The U.S. Justice Department will make the final call on the merger’s impact on competition. It has the authority to move to block the deal in federal court if it disagrees with Comcast’s analysis and finds that it runs afoul of antitrust laws.
The FCC is reviewing whether the agreement – one that will unite the nation’s two largest cable companies – is in the public interest. The agency in in day 46 of its unofficial 180-day review.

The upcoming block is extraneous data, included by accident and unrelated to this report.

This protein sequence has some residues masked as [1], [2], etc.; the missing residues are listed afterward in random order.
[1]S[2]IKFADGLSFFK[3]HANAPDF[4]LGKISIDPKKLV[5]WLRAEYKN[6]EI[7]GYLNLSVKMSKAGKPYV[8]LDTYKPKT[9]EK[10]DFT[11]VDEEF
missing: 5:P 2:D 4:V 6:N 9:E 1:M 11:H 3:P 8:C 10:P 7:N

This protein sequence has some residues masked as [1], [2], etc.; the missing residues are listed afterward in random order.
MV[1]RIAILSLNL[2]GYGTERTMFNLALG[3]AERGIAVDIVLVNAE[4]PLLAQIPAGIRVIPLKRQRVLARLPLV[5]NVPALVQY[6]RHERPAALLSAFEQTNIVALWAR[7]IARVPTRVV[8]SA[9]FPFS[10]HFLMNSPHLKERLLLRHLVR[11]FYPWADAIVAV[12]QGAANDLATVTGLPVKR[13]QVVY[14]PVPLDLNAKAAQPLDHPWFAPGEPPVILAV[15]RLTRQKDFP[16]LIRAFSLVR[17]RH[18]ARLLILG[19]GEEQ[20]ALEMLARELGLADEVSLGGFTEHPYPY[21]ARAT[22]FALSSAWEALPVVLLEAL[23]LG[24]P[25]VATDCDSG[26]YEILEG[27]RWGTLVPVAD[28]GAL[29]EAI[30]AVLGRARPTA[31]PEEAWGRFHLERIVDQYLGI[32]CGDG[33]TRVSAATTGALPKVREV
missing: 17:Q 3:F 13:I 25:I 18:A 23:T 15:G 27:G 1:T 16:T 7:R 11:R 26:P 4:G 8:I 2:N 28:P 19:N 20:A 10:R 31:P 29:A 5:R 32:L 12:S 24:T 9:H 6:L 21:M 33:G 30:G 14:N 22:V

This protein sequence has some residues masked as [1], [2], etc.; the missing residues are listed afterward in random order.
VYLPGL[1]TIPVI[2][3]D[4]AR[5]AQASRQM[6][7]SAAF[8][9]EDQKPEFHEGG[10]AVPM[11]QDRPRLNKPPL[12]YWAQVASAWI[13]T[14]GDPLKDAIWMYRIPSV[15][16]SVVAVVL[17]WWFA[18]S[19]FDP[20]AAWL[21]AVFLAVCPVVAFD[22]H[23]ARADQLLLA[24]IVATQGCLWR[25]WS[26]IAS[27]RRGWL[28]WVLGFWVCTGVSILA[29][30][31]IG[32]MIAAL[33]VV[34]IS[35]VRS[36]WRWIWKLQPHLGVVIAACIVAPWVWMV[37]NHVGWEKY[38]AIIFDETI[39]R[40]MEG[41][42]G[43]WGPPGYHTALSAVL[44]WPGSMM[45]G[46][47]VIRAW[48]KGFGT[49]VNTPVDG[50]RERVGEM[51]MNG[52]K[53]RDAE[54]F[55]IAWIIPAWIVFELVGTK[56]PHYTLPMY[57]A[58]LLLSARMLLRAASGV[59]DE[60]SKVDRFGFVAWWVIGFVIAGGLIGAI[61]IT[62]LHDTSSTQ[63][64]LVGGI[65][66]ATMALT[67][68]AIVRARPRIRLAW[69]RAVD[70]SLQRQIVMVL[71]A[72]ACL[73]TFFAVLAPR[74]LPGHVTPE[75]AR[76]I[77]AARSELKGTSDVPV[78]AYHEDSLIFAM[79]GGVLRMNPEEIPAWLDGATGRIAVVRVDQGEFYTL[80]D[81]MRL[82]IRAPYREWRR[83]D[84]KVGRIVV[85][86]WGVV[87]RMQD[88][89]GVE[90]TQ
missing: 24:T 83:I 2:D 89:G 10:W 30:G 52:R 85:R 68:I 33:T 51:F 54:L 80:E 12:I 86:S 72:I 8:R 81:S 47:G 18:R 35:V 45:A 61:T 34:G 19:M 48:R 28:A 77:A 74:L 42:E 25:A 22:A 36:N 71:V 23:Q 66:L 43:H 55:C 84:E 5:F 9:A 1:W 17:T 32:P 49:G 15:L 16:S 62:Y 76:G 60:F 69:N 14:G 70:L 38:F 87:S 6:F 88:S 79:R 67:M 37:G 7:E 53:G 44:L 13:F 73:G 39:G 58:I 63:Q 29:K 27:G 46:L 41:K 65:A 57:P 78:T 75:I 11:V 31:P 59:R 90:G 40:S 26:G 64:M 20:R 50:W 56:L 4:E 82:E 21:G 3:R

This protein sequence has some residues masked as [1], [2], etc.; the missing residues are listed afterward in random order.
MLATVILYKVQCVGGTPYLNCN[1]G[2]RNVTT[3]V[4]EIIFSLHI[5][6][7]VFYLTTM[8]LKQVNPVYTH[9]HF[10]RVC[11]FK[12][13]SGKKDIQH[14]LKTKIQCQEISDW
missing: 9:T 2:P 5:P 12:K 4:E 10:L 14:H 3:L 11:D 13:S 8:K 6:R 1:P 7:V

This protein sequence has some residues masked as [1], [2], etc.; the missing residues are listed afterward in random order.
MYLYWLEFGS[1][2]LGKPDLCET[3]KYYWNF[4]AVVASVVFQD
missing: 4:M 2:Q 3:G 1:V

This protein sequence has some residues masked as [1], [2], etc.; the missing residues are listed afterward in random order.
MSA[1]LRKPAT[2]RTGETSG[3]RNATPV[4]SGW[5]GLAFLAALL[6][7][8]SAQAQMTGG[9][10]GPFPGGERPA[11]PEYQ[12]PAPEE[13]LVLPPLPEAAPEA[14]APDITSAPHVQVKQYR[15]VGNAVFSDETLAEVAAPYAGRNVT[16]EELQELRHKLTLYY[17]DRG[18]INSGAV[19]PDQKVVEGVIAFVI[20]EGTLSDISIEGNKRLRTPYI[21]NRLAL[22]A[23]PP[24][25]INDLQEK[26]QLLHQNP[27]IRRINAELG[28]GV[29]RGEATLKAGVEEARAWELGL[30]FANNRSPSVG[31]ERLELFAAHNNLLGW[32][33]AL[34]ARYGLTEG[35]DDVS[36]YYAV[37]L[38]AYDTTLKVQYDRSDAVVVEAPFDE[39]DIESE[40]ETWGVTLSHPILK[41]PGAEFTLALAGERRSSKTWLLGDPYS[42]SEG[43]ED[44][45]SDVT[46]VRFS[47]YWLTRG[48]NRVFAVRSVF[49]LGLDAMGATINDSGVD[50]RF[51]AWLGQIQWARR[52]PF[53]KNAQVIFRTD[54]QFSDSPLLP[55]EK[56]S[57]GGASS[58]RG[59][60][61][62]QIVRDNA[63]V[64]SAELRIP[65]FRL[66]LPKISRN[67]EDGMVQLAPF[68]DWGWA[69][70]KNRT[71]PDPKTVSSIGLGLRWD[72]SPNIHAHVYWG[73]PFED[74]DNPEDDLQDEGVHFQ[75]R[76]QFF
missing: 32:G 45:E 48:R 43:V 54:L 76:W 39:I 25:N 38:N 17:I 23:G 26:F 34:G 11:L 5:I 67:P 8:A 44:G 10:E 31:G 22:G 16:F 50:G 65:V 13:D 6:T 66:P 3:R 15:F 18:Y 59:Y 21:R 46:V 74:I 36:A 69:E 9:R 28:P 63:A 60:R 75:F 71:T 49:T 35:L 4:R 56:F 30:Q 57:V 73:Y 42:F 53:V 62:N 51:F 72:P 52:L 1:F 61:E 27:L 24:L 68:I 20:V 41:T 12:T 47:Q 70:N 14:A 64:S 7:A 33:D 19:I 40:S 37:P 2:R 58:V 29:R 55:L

Also on Monday, Consumer Reports filed with the FCC letters from individuals who oppose the merger. Some Comcast subscribers said they are against the deal because they already have been subjected to continual increases in prices. Last week, Consumers Union urged the FCC to reject the merger, arguing Comcast has failed to show how the deal would serve the public interest.
“Why is it that most of the world has faster and less expensive internet service?" asked Paul Baker of Eagle Point, Oregon, in a letter forwarded Monday to the FCC by Consumers Union. “Stifling competition by allowing the merger of two of the largest ISPs is not the correct answer."